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In the 1970s, a young trans woman, Patrick "Kitten" Braden, comes of age by leaving her Irish town for London, in part to look for her mother and in part because her gender identity is beyond the town's understanding.
Psychologist Margaret Matheson and her assistant study paranormal activity, which leads them to investigate a world-renowned psychic who has resurfaced years after his toughest critic mysteriously passed away.
Robert De Niro,
Eloise Laurence is Terrific in this Dark British Drama
Eloise Laurence, in her motion picture debut, is really terrific as Skunk, aka Emily Cunningham, in this extremely dark British drama. Tim Roth gives his usual very solid performance as Skunk's father Archie, a lawyer who is left to raise Skunk and her brother Jed (Bill Milner) after Archie's wife has run off with an accountant. They're aided by a live-in nanny Kosia, ably portrayed by Zana Marjanovic.
Skunk is an 11 year old girl who must face numerous challenges in addition to the loss of her mother. She's a Type 1 diabetic, who must take daily injections and constantly monitor her blood sugar levels. She also has to contend with a new school and the bullying therein, a crush on her teacher Mr. Kiernan, played by the fine actor Cillian Murphy, as well as a first boyfriend Dillon (George Sargeant) and a first real kiss.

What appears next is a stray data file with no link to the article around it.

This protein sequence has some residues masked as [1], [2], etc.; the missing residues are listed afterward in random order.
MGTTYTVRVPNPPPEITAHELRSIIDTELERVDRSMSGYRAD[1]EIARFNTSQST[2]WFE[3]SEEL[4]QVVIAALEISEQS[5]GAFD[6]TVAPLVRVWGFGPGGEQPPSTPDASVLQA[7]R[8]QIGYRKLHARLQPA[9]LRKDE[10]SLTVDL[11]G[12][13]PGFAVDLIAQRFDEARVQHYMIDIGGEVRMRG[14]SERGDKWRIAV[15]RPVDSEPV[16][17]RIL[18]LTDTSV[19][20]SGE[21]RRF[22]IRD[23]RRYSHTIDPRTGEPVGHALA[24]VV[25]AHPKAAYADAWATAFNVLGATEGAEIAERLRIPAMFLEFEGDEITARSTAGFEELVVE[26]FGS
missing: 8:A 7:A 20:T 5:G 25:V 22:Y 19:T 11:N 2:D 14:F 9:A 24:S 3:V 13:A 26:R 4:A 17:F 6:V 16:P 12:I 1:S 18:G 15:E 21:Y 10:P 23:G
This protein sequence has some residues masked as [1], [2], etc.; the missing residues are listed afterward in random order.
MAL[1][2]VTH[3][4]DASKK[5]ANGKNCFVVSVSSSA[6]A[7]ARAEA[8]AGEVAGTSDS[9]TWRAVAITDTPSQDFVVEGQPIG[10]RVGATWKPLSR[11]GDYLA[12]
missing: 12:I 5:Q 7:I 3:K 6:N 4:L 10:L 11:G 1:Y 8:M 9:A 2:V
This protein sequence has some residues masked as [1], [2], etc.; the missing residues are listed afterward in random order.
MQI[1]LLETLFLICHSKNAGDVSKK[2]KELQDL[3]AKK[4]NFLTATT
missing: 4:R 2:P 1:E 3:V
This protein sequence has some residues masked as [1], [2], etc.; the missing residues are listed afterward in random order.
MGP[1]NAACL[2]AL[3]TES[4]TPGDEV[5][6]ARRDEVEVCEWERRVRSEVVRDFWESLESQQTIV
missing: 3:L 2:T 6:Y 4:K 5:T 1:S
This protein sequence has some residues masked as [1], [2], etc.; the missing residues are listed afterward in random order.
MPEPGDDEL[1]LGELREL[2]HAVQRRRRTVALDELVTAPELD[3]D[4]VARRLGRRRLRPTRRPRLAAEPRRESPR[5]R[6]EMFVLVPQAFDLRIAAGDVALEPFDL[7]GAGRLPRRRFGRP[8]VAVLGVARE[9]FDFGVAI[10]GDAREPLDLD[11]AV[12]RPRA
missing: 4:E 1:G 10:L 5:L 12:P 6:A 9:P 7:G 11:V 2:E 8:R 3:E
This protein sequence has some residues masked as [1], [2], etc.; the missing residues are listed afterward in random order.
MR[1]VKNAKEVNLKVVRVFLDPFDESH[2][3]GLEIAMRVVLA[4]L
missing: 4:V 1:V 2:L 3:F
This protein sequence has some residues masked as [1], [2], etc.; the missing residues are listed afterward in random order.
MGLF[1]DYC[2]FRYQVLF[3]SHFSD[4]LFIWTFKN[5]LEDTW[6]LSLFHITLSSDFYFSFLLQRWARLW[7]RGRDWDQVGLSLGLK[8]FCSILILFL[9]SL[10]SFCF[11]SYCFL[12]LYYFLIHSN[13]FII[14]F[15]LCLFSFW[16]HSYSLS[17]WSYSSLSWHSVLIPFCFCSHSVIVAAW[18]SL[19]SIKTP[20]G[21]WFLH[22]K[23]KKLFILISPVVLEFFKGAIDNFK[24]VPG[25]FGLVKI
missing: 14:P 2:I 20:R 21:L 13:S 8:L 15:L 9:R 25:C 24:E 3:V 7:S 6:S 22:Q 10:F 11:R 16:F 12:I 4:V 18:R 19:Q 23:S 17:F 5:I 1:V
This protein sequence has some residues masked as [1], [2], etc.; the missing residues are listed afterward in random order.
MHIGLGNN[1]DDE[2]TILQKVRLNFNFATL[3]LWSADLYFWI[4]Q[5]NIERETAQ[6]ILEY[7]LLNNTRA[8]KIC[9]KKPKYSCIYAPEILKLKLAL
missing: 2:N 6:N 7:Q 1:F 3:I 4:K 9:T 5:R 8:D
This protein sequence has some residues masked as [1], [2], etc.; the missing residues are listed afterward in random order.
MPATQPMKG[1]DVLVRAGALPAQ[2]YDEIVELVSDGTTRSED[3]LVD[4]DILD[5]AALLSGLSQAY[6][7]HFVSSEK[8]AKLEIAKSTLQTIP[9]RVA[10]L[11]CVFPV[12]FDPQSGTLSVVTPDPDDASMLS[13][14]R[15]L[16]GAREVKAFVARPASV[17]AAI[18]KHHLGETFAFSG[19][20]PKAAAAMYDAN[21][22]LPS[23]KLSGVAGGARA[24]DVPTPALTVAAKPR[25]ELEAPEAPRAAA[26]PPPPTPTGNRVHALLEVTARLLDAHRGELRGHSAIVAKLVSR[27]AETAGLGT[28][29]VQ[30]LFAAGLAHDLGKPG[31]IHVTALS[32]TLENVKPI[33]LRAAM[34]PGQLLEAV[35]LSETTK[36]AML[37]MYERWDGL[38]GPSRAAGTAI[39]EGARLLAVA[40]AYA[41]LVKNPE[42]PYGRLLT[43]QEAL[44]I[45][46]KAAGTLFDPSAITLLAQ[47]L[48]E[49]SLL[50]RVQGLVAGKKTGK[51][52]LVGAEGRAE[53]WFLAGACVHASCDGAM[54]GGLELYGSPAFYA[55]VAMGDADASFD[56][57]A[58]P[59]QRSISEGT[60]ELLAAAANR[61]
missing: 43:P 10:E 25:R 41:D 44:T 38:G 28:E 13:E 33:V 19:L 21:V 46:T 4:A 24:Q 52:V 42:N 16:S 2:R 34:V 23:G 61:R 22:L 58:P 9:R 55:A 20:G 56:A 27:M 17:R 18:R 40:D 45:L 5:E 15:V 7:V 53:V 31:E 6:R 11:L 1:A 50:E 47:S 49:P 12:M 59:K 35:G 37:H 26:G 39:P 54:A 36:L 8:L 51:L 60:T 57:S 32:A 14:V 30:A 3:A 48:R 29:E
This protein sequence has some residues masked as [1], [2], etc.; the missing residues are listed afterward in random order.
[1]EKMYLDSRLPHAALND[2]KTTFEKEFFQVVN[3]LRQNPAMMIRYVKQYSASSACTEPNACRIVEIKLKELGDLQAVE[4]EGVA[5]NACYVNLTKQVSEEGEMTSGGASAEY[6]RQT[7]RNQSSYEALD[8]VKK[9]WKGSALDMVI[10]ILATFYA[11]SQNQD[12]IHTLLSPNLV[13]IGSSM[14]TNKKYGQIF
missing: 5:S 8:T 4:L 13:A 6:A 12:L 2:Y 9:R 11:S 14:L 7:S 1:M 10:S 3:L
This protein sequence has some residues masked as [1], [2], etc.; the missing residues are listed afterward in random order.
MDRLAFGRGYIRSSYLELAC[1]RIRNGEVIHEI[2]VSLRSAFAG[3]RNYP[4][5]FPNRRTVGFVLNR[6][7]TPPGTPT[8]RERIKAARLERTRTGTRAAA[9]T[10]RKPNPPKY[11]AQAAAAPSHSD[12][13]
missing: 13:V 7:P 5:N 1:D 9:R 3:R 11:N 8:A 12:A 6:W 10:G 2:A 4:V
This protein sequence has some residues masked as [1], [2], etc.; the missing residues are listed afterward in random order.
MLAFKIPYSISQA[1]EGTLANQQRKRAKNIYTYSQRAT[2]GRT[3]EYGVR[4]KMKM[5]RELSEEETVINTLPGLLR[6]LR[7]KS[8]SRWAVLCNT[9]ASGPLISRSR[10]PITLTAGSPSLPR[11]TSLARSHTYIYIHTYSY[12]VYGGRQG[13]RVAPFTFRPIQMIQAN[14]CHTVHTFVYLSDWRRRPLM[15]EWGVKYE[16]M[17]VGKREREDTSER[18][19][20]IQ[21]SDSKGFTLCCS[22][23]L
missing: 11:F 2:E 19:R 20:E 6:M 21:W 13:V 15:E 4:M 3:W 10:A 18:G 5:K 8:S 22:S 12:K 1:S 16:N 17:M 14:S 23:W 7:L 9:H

However, even more scary and potentially more dangerous are her neighbors. There's the rageful and violent neighbor Bob Oswald, believably portrayed by Rory Kinnear, who along with his three out of control daughters are causing havoc in the neighborhood. There's also the seriously mentally disturbed Rick (Robert Emms), living across the street with his doting mother and overwhelmed father.
All of these families and characters will eventually come together in brutally stark ways. The film does little to shield the viewer from very bleak and difficult scenes.
Thank goodness for the movie's powerful ending or I may just have felt the whole film was just too depressing and unflinching for me.
All in all, Eloise Laurence's riveting presence on screen was I think the true heart of the film. Most likely this film is not for everyone with its' heavy themes, but with its' very strong ending I was glad I stayed with it.
The film was directed by Rufus Norris, an accomplished stage director but making his film debut here. It was written by Mark O'Rowe (Boy A), based on the novel by Daniel Clay.
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